Highland Scots - Frasers from Inverness & area:
Simon Fraser of Belladrum
28 Nov 1801 Peter Fairbairn from Demerary
Arrived from Berbice, lodging with Capt Farquhar Macrae, whose brother is a respected merchant here. Travelled with the brother by horse and chaise to Berbice on Sunday last – reached lot adjacent to A&B, now property of James Fraser, his brother Simon residing there. He has become son in law to Governor van Battenburg, who he met the next day.
23 Apr 1802
Peter Fairbairn to Lord Seaforth from Kingston, Demerara
Met Simon Fraser, on his way to Britain with his wife who is in bad health.
GD23/6/391/1 Demerary 7th August 1802 Donald Mackay to James Grant, Inverness
Two Negroes I own, which your cousin Mr Simon Fraser was good enough to give me at 12 months credit, though at the high price of £200
‘Mr Simon Fraser with his Dutch lady will be long before now paying their respects to you – but he will need to take another trip across the Atlantic’ [i.e. has not yet secured his fortune]
Reelig archive 1st Nov 1803
Weldaad Estate, Berbice EF to his mother
At last arrived at destination. . . . Just returned from warm ride to Union with Simon Fraser – 7 miles off from here – most beautiful plantation I have seen yet. House is to be built in as pretty a situation as flat country will allow. Old mangrove trees.
Reelig archive 13th Nov 1803
Demerary EF to his mother
After some weeks Simon Fraser Belladrum may take me to Union with him. I wonder James Fraser does not send me there just now – don’t believe he feels any affection for his brothers, so sees no reason I should see mine more than once a year.
GD23/6/391/4 Demerary 14th November 1803 Donald Mackay to James Grant, Inverness
He is well as are Mr & Mrs Simon Fraser
Reelig archive 21st Nov 1803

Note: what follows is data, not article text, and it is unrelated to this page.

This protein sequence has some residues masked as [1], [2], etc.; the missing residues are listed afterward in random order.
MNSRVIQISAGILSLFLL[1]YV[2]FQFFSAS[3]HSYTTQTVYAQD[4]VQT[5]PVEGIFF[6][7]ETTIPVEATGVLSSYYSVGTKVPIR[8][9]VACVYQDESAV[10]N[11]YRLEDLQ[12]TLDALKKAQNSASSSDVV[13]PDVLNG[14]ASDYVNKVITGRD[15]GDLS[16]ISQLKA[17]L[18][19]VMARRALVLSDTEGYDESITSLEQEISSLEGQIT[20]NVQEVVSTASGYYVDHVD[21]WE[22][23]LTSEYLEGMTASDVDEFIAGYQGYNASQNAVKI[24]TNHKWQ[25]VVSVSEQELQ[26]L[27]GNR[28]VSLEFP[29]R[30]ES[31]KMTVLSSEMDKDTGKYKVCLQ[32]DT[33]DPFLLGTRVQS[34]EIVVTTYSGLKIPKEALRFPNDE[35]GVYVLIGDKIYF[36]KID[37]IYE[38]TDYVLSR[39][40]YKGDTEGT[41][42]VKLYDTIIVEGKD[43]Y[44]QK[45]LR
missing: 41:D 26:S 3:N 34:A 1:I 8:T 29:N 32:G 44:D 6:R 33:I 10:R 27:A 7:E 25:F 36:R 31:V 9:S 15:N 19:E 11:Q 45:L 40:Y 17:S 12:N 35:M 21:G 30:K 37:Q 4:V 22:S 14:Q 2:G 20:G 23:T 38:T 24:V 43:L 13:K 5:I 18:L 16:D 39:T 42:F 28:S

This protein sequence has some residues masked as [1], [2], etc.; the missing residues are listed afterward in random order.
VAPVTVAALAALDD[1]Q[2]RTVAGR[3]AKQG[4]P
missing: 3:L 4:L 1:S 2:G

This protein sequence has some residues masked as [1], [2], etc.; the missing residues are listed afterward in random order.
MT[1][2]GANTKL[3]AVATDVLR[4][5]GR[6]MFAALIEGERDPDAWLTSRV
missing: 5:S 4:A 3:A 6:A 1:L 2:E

Weldaad Estate, Berbice EF to his mother
Hope to go to Union when Simon Fraser’s house is built – it was a great loss being destroyed just as it was finishing
10 Oct 1804 PF to Lord Seaforth
Madame van Battenburg has ‘eloped’ with Major Hardiman, commanding officer of the colony, who took her away in the Garrison Barge. Divorce to be filed for. Lived 22 years with her husband. Poor Simon Fraser and his wife, who is a good young woman, are to be pitied. He called out Hardiman, duel took place but no injury ensued.
Reelig archive: In 1804 Governor van Batenburg’s wife caused a great scandal by ‘eloping’ with the local commander of British troops, Major Hardiman. Simon Fraser, who was married to one of the van Batenburgs’ daughters, challenged the major to a duel, from which both emerged unscathed. As everyone already knew, but had previously not dared to say, the offending fraulein had once been an opera dancer in France or Holland – so what could you expect? Before the gossips ran out of things to say, the governor provided more fuel for the cauldron by remarrying a milliner thirty years his junior. They are ‘all love and affectionate’, Edward Satchwell Fraser told his mother; he is ‘an old fool’.
Reelig archive 17th Feb 1805
No 28 EF to his mother
Visited coffee estate in which Simon Fraser has an interest – much prettier than the coast . . .
Simon Fraser in good spirits. Hates the country. Mrs Fraser makes the best of it. Lives at great expense - £2000+ for house expenses – house will cost at least £5000.
Reelig archive 7th April1805
Mrs Fraser – but being the only woman almost I ever see she will run in my head. New house finished
James has changed – silent – utter aversion to being at home. Hates Mrs Fraser.
Reelig archive 13th Jan 1806
West Coast, Berbice